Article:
One of my favorite pastimes as a tourist is visiting architectural landmarks, especially great homes, enormous white elephants from the past, or those of famous people from American history...or often both at the same time. I've written about some of them, Biltmore, Monticello, Mount Vernon, and others. And the feeling some might have is that such amazing edifices are all things of the past. Actually, just the opposite is true. There undoubtedly more of these homes in private hands, still being lived in and enjoyed today, than what are open to the public. And they're still being built today. Bill Gates and his $40-million Redmond, Washington mansion, for instance. And there are others.
In Princeton, New Jersey, there stands a rather plain looking stone mansion that used to be (before Bill) the most expensive house in the United States. The architect is unknown, or at least wishes to remain anonymous. It was completed in the 1960s and owned by Seward Johnson, the heir to the Band-Aid Fortune. He was eighty-two, his third wife was in her thirties; a woman of Polish descent who apparently had little else to do but direct construction of the modest, nine-room mansion (not counting guest and service quarters in a separate wing). The original architect's estimate was just over two-million dollars. Before the house was finally completed to Mrs. Johnson's liking, the cost had skyrocketed to over $21-MILLION. It seems she kept having completed parts of it torn down and rebuilt so as to get the colors of the stone "just right."
Atop a high hill in Bel-Air, California, stands another immodest bungalow, a bachelor pad designed and built for Wilt Chamberlain. The house is large, but not excessively so by California standards. However, the seven-foot, one-inch former basketball player isn't likely to have to duck to move about. The magnificently modern, stone, glass, concrete, and cedar house hasn't a square corner anywhere it it's soaring design. One might guess that Picasso had been a consulting engineer. Describing it is an act of futility. From the air, it looks vaguely like four giant lutes, their bases leaned against a triangular stone chimney rising through the center. A sixteen-foot-tall crystal chandelier of modern design hangs over the table in the dining room. The master bedroom contains a circular waterbed approximately ten feet in diameter, covered with the soft furry muzzles of 1,500 Arctic wolves. Surrounding the bed is a ring of tightly fitted ottomans adding yet another four or five feet on all sides. The walls around the bed are paneled in...you guessed it...mirrors.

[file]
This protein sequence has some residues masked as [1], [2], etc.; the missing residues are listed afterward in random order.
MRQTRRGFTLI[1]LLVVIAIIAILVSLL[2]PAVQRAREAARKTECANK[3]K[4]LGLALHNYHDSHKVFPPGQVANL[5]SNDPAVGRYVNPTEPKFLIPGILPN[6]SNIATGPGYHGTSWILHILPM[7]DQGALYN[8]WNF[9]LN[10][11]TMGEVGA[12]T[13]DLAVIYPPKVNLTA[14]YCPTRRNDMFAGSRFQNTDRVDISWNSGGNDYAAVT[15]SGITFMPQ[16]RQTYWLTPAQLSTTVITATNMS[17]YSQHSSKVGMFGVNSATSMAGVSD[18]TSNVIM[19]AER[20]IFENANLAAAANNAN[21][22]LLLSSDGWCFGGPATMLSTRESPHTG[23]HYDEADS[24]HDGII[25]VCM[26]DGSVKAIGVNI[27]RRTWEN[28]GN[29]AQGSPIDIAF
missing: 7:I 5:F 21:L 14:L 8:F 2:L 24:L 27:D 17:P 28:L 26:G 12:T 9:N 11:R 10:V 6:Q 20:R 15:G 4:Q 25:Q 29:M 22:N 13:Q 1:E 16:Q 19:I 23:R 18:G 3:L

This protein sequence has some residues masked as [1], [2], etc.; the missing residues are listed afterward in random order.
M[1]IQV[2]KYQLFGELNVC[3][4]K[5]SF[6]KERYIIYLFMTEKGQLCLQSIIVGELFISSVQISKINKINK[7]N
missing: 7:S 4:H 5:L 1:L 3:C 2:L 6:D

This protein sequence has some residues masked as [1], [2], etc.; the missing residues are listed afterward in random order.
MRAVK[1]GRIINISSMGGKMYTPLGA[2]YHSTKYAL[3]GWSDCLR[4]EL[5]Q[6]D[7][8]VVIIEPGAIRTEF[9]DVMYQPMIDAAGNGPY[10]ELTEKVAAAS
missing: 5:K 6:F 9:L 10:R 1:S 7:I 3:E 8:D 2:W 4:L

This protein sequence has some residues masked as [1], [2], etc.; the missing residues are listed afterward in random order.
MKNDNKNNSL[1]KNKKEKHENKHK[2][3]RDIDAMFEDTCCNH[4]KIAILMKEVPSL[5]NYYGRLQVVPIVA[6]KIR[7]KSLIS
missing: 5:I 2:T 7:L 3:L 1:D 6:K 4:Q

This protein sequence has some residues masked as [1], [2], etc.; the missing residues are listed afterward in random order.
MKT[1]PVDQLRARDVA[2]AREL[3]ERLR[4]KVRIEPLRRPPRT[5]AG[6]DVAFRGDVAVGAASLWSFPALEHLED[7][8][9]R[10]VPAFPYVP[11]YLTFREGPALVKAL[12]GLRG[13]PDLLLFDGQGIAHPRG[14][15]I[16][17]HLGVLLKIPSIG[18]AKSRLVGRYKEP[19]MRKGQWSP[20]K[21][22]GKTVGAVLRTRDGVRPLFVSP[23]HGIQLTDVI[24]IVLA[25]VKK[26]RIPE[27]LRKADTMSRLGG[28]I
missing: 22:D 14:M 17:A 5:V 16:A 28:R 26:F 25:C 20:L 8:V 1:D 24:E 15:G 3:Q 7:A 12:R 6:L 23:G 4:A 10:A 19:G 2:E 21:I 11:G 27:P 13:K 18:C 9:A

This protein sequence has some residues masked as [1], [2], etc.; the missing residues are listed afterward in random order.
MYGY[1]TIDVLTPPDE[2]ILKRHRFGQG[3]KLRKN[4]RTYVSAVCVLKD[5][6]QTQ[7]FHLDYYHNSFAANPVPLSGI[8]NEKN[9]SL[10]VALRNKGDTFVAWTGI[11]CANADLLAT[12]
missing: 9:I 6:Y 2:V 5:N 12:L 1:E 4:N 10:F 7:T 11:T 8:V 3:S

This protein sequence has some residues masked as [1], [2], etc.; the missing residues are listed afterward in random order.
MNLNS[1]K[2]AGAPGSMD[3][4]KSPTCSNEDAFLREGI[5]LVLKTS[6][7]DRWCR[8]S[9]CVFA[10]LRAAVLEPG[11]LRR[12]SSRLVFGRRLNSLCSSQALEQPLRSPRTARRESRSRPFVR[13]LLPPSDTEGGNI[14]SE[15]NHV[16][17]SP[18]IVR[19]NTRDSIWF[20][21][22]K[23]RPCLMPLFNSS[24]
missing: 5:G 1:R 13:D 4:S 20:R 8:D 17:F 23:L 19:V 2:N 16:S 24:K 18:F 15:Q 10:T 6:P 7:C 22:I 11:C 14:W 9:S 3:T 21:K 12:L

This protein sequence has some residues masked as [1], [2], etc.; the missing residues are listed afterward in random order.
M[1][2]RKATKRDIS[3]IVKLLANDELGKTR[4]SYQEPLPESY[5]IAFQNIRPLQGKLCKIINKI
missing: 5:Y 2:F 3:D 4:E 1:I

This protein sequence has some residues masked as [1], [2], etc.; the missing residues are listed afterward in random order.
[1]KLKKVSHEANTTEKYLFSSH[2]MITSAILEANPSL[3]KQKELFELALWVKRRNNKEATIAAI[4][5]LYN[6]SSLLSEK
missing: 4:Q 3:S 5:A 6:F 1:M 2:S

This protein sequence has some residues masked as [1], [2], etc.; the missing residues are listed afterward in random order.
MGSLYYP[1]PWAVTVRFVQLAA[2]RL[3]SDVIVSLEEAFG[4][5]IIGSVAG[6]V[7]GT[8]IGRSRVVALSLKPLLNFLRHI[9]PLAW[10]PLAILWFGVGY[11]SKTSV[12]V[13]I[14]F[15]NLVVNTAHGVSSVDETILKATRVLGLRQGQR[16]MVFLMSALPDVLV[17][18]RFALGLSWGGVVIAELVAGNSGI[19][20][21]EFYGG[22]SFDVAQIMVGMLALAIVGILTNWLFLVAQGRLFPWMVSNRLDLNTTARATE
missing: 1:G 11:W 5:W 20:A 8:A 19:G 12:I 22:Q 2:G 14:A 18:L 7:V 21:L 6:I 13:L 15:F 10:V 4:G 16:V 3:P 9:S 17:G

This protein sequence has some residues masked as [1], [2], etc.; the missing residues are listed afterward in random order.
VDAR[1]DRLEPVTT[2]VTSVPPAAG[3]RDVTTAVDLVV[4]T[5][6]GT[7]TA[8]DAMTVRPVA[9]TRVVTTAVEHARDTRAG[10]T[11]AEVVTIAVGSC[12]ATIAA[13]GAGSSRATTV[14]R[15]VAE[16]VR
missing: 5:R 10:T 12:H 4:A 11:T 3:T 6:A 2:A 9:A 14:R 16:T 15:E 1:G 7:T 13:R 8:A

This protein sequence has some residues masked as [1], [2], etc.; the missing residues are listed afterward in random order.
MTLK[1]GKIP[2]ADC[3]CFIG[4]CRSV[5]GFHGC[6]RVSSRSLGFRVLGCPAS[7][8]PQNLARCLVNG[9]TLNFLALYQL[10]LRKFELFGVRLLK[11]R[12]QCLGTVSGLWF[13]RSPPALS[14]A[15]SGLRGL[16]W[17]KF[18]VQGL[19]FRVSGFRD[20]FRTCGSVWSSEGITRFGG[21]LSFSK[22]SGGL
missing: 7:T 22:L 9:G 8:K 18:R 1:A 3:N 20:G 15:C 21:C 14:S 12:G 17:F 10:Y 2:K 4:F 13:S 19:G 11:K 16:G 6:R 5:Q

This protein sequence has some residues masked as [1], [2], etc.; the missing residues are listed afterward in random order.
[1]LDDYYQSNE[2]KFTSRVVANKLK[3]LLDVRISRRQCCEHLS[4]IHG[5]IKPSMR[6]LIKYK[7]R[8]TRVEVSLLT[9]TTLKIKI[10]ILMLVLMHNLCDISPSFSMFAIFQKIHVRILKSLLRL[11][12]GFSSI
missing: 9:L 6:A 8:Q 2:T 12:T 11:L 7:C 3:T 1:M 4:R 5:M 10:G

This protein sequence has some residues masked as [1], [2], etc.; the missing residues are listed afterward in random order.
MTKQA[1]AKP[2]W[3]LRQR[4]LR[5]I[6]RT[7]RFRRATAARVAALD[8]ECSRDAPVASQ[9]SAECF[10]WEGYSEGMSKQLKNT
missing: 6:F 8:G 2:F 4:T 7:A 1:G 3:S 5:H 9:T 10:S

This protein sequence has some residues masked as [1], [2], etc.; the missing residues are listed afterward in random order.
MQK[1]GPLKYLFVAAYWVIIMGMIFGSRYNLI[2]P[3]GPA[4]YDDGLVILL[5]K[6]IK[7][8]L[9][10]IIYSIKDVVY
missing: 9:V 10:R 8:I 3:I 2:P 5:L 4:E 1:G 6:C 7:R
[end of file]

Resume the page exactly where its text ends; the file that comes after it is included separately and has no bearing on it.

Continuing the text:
If you've ever flown into Palm Springs, California, maybe you've noticed a bright green, L-shaped patch of 1,500 sprawling acres in the midst of the otherwise trackless, brownish, desert wasteland. It's a eigheteen hole golf course, a favorite of Republican presidents, Eisenhower, Nixon, and Ford, and the estate of their friend, former TV-Guide publisher, Walter Annenberg. The house, a spectacularly modern, single-story creation of glass and stucco bordered on two sides by a lake, is almost lost in this wondrously green oasis of carefully irrigated magnificence. Inside, amidst delicate shades of green stucco, is a multimillion-dollar, museum quality art collection populated by the likes of Picasso, Rodin, Matisse, Van Gogh, and Monet. In the midst of the marble entry foyer is a room-size garden-of-Eden-like centerpiece containing flowers, trees, and other lush foliage. The surprising element in all of this is the fact that there are several OTHER oasis-like estates just like it in the area, rising like mirages in the desert, owned (or once owned) by neighbors such as Bob Hope and Frank Sinatra.
And the US is not the sole proprietor of such lavish extravagance. Near Mexico City is the home of Octaviano Longoria, a Mexican financier and his American wife, Jeannette. A feature unknown is most such palaces, at least since the Roman Empire, is today's modern swimming pool. Electricity and other technical advances in this century, however, have made them standard equipment, so to speak, in all modern palatial domiciles. But nowhere else does the pristine sparkle of chlorinated water so dominate as in the Longoria villa. The rectangular indoor pool is seventy-five feet long. The hall containing it is 160 feet long. At one end is the living room, at the other end the dining room capable of seating fifty guests. Above the pool, the skylight may be opened to let in fresh air. Five bedrooms, a sitting room, kitchen, and study open off the pool area.
And then there swirling lines of the Pearl Palace, built in the Elburz Mountains of Northern Iran by the erstwhile Shah, but it's just too much of too much. Louis XIV would trade in his Versailles for it in an instant. Decadence, sheer decadence...uhhh...where do I sign up?